If it hasn’t already, it should be starting to become clear that royal jewels often change over time. Take Queen Ena’s Aquamarine Tiara as exhibit A. Once upon a time, Queen Ena (Queen Victoria’s granddaughter) gently nudged her husband, King Alfonso, in the direction of the jeweler Ansorena, who made a diamond and pearl tiara at his request. But just like other royals in her family (she was originally a Battenberg princess, after all), Ena decided to re-work the pearl tiara into something a bit more spectacular.
The simple pearl tiara was transformed by removing the pearls and adding instead several very large aquamarine briolette drops. She paired the tiara with several other aquamarine pieces she had crafted in the Art Deco style, including a seriously substantial aquamarine pendant, a pair of earrings, a ring, a bracelet and and a large stomacher.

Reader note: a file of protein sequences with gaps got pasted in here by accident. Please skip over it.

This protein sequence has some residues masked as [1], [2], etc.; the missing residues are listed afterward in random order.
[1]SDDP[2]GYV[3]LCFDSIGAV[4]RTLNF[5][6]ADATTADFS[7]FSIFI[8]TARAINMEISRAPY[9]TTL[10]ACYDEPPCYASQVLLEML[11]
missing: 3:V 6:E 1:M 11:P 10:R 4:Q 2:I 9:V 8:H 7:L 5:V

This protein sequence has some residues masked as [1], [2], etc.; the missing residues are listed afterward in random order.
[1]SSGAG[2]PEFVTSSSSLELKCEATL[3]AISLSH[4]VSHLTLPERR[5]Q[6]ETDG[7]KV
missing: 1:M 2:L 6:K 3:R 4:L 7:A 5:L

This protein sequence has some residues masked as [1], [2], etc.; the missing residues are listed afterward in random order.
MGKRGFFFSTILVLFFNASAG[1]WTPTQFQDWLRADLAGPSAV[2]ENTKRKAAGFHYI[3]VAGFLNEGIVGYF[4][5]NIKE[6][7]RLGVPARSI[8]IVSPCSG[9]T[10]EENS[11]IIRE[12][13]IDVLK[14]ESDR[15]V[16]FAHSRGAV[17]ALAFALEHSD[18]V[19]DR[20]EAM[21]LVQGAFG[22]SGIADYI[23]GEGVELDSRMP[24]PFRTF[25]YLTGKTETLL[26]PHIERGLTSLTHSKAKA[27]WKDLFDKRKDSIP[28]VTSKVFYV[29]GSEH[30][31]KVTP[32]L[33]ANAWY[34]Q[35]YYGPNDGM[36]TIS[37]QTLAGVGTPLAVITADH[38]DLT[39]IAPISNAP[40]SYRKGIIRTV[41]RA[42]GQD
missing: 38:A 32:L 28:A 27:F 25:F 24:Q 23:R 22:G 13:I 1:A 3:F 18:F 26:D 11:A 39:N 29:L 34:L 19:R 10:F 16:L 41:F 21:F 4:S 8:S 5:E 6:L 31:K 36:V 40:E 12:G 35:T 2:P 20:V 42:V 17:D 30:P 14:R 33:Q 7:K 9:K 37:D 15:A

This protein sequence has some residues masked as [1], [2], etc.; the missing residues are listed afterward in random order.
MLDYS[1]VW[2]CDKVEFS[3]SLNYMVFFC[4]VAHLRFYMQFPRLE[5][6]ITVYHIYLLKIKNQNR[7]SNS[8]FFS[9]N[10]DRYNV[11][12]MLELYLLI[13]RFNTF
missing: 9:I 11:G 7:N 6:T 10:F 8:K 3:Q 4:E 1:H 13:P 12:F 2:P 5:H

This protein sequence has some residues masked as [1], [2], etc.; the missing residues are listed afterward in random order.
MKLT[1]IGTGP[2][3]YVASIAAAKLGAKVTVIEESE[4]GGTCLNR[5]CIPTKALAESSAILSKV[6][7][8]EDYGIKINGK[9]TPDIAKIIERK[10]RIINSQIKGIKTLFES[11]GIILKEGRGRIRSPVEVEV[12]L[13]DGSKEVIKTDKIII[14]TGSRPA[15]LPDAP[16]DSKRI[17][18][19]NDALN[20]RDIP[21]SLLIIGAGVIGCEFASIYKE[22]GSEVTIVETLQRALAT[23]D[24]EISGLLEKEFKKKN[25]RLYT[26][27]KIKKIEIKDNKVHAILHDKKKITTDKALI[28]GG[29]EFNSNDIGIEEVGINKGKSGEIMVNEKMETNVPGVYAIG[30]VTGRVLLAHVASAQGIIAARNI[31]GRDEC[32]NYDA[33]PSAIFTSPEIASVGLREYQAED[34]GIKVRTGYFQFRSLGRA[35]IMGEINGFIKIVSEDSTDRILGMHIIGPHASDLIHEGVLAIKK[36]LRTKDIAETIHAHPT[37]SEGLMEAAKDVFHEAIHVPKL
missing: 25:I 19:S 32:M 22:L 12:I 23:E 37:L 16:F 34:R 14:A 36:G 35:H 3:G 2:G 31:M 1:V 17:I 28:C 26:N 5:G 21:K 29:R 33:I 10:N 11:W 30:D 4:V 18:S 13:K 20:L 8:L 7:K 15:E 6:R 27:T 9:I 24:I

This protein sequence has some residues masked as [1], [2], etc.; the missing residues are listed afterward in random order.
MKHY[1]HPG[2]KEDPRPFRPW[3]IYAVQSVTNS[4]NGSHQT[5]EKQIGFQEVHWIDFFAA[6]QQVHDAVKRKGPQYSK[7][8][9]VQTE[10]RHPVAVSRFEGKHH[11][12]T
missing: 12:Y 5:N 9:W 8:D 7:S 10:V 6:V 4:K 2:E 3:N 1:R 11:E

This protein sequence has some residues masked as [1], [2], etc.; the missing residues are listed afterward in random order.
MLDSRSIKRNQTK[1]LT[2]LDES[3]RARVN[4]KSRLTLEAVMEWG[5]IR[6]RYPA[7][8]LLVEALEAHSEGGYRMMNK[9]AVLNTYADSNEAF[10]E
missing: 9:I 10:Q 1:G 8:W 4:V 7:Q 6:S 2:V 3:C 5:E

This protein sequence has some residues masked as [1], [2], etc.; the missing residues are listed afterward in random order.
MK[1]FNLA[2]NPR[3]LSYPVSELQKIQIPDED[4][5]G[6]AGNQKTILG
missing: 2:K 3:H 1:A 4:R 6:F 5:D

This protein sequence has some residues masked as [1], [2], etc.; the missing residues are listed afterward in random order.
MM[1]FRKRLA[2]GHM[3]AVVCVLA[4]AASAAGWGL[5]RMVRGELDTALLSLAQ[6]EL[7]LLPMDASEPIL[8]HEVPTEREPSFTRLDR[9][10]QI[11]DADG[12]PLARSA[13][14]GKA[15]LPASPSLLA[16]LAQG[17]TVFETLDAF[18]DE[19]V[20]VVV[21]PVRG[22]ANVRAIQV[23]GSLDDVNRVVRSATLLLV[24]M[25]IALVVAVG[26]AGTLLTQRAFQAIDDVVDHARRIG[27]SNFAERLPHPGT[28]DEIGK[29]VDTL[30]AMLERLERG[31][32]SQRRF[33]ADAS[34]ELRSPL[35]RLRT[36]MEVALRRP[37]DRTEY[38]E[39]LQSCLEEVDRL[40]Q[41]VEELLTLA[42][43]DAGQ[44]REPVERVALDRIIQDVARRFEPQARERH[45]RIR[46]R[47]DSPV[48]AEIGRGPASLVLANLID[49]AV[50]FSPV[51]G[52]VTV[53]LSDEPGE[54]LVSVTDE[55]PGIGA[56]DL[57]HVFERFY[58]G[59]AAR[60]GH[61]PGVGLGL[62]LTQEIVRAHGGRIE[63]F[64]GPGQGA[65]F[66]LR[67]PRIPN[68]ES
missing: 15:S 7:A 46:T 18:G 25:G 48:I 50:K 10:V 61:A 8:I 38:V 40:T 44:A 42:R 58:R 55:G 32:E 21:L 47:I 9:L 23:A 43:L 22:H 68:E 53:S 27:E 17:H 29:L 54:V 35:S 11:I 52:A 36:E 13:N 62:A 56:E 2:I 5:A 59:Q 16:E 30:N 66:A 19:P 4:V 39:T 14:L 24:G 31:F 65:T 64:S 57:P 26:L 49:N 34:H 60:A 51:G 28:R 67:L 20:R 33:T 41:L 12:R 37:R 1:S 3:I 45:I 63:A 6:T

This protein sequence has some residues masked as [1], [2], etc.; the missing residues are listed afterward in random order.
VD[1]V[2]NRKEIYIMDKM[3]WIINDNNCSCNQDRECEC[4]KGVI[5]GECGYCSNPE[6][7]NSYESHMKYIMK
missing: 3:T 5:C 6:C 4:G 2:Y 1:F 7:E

These were all passed down to Ena and Alfonso’s daughter, Infanta Beatriz, who was to marry Alessandro Torlonia, an Italian prince. However, Beatriz realized that after years of wear, the relatively fragile tiara frame just couldn’t stand up to the weight of the aquamarines and she had it redesigned by Bulgari in 1935 into the tiara we recognize today. The interlocking circle design resembles the Vladimir tiara of British provenance.
Beatriz had two daughters, Olimpia and Sandra, and both have been seen wearing parts of the parure over the years (it has been rumored the set was split between the two women). But the tiara has most recently been seen on the head of Olimpia’s daughter, Sibilla. She’s married to Prince Guillaume of Luxembourg and was spotted in 2012 at the wedding of her nephew, Hereditary Grand Duke Guillaume, sporting the tiara for the festivities (along with the earrings and the stomacher).
There are other royal aquamarine tiaras out there. Do you have a different favorite or does Queen Ena’s Aquamarine Tiara possibly supplant one of the others on your “tiaras I would love to wear list?” I’d love to hear your thoughts in the comments!